The pay off is that the ride quality isn't exactly impressive. Especially in skinny-tyred Performance form, the Model 3 displays a jittery ride on some road surfaces that is felt through the wheel as well as the seats. This is no doubt a side-effect of not offering adjustable dampers or air suspension.

Read more on how the Tesla Model 3 drives

What models and trims are available?

The Model 3 has a refreshingly simple line-up – you can buy it in Standard Range Plus (278-mile range), Long Range (360 miles) and Performance (352 miles) forms with a limited set of options and configurations. The main add-ons are around its self-driving capability, although Basic Autopilot comes with all models.

Other standard features are over the air updates for its operating system, Sentry Mode – security system that activates the cameras if the car is disturbed while it's locked – is included, as is the excellent Tesla mobile app.

The Model 3's entry-level point is just over £40,000 for the Standard Range Plus, rising to just under £60,000 for the Performance model via the Long Range version. Despite only being on sale since 2018, it's already been mildly updated, with a series of tweaks for 2021 to keep it at the top of a very competitive sector of the market.

What else should I know?

As well as costing less than rival petrol and diesel cars to fuel, the Tesla is as painless as it comes for a BEV to charge up. Like all of its rivals, charging using a three-point domestic plug is okay for emergencies, but it's slow and inefficient. Most owners will install their own fast charger at home and that will be sufficient for most needs.

There's also Tesla's Supercharger network, which takes about 40 minutes to replenish (from 20 to 80%), and is expanding all the time. Compared with other public chargers, the Supercharger offers a premium ownership experience – as long as you're not going out of your way to top up – although the free charging offered to Tesla customers only extends to Model S and Model X cars.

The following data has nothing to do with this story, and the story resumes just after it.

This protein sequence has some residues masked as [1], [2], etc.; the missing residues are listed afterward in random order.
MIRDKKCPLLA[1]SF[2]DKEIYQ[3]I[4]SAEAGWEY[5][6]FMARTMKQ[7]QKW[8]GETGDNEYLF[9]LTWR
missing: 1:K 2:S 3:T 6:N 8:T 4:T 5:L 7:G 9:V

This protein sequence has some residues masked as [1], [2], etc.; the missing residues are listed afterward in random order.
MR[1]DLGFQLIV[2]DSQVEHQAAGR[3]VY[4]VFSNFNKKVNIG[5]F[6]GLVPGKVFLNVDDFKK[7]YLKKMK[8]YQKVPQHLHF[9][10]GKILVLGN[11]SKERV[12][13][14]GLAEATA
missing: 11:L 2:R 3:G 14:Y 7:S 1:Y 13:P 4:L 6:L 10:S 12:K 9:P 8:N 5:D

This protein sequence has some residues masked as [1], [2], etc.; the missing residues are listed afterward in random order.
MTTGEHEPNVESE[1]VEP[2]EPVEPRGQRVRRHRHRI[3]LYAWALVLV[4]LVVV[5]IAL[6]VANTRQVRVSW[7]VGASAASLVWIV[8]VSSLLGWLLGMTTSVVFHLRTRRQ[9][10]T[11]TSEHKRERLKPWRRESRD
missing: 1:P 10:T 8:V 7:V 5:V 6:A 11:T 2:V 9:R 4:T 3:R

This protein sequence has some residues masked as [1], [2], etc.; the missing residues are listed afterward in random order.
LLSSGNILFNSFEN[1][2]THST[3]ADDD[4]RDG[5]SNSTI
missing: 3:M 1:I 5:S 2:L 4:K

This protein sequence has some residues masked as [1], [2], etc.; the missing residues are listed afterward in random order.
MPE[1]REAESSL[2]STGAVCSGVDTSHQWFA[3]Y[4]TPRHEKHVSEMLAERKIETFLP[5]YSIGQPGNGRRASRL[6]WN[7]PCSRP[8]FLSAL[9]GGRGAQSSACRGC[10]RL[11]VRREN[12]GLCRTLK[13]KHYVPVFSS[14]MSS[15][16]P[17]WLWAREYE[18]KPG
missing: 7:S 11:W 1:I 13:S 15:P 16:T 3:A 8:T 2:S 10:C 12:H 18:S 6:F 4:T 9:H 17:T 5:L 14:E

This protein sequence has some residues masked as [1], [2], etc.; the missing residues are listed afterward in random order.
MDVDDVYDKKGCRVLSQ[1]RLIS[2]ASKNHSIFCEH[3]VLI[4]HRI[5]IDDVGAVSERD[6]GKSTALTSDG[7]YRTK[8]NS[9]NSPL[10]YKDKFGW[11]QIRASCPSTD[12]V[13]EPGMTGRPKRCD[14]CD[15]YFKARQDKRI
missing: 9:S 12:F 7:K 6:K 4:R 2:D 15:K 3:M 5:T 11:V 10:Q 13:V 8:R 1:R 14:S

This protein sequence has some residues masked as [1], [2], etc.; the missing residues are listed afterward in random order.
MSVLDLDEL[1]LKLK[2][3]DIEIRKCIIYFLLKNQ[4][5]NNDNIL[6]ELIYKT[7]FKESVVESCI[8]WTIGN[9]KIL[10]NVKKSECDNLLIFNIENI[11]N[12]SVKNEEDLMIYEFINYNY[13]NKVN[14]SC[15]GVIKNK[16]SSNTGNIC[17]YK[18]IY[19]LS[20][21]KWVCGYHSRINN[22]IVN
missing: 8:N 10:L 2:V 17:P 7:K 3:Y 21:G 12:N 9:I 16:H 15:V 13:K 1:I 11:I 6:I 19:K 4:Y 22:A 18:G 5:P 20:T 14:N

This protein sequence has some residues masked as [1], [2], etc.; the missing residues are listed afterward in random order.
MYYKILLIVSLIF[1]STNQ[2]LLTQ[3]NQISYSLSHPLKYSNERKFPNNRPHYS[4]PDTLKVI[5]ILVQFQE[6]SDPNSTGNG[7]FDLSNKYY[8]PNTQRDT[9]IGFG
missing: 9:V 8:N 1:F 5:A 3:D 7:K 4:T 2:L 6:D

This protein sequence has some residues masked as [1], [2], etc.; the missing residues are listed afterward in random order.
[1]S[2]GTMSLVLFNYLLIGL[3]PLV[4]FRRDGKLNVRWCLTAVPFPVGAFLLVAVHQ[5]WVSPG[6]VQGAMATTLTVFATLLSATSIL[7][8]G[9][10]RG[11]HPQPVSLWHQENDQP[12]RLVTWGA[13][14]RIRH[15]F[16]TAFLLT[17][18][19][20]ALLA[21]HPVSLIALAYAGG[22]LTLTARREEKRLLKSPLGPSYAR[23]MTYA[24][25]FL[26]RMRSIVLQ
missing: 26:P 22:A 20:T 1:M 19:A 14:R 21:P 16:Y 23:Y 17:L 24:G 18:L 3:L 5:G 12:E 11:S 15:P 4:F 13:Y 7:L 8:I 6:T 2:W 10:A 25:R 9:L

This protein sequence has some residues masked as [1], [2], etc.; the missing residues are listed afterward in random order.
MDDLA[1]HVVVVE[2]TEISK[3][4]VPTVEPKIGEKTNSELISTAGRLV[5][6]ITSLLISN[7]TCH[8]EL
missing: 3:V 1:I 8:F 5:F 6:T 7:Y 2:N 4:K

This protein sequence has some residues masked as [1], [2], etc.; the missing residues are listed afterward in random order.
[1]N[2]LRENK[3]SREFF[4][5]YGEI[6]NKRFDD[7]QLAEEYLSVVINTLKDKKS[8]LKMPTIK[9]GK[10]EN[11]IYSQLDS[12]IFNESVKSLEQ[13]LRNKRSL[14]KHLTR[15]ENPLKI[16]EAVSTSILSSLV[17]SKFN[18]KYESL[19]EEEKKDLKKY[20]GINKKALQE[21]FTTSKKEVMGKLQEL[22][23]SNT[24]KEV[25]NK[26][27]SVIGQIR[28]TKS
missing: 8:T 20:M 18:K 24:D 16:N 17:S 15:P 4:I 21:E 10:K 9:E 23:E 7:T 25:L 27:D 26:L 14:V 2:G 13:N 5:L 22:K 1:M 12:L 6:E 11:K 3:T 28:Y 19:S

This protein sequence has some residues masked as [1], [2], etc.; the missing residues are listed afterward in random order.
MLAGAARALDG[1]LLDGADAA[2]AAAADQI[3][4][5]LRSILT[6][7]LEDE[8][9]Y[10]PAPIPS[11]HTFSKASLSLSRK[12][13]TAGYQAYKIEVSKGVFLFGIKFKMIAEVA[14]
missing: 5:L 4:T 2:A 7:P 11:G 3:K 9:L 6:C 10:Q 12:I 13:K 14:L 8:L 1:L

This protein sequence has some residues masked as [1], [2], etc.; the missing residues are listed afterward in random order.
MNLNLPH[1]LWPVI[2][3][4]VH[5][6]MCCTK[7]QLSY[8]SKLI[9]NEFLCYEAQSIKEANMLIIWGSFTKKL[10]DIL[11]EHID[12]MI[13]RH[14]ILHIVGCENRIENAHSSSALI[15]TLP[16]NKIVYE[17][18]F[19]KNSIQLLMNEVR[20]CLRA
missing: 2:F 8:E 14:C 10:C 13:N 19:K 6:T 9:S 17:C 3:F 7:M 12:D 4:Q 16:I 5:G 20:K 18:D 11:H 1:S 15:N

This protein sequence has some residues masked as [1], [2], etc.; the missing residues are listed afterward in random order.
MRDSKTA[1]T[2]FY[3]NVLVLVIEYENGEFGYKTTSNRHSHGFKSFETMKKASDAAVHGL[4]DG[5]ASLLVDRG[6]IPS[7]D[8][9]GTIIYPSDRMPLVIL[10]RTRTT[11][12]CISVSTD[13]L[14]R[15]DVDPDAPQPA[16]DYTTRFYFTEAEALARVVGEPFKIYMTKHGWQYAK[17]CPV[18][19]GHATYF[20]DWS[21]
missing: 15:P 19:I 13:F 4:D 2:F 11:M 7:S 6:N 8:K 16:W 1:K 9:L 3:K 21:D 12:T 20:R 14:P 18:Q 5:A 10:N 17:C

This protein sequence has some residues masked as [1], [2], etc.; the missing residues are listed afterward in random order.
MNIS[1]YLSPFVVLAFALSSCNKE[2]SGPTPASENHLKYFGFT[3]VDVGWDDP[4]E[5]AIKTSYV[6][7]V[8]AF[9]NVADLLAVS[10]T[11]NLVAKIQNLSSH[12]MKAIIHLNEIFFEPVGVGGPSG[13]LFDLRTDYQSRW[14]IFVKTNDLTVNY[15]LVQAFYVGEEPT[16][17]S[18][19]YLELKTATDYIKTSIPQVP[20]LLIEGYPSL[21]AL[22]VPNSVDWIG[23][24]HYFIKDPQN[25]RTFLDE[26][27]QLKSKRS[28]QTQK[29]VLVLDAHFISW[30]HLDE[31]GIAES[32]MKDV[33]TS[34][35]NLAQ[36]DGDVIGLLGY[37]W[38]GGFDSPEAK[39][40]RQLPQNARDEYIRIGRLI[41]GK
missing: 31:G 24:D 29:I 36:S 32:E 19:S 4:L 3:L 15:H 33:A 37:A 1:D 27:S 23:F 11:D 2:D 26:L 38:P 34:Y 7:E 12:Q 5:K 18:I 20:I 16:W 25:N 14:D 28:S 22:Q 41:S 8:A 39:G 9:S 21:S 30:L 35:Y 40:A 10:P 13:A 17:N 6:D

In use, a Tesla Model 3 shouldn't offer up too many anxieties around its range. When the battery runs low, the sat-nav automatically diverts the car to the nearest available charger. Travel information and advice are relayed exclusively by the big touchscreen.

Easy to buy online, competitive on finance

Tesla is pricing the Model 3 aggressively and selling it online with a number of contact-free options. You can configure your car, take advice and place an order, with many users choosing to complete the process online and never actually visit a dealer. Tesla is offering the car via Personal Contract Purchase and Hire Purchase deals.

Via Tesla, a Standard Range Plus version will cost close to £500 per month of a PCP deal, or around £350 per month on a leasing deal. Long Range models and are typically £100 - 200 per month more.

Our leasing partner, ZenAuto offers the Model 3 from £438 and that places it right in the heart of the BMW 3 Series, Audi A4 and Mercedes-Benz C-Class market.

Read: Electric cars on Parkers
Read: Best electric cars to buy in 2020
Read: Electric cars now attract zero-rated BIK

Click through the next few pages to read everything you need to know about the Tesla Model 3 including its practicality, how much it costs to run, what it's like to drive – and whether we recommend buying one.

Tesla Model 3 rivals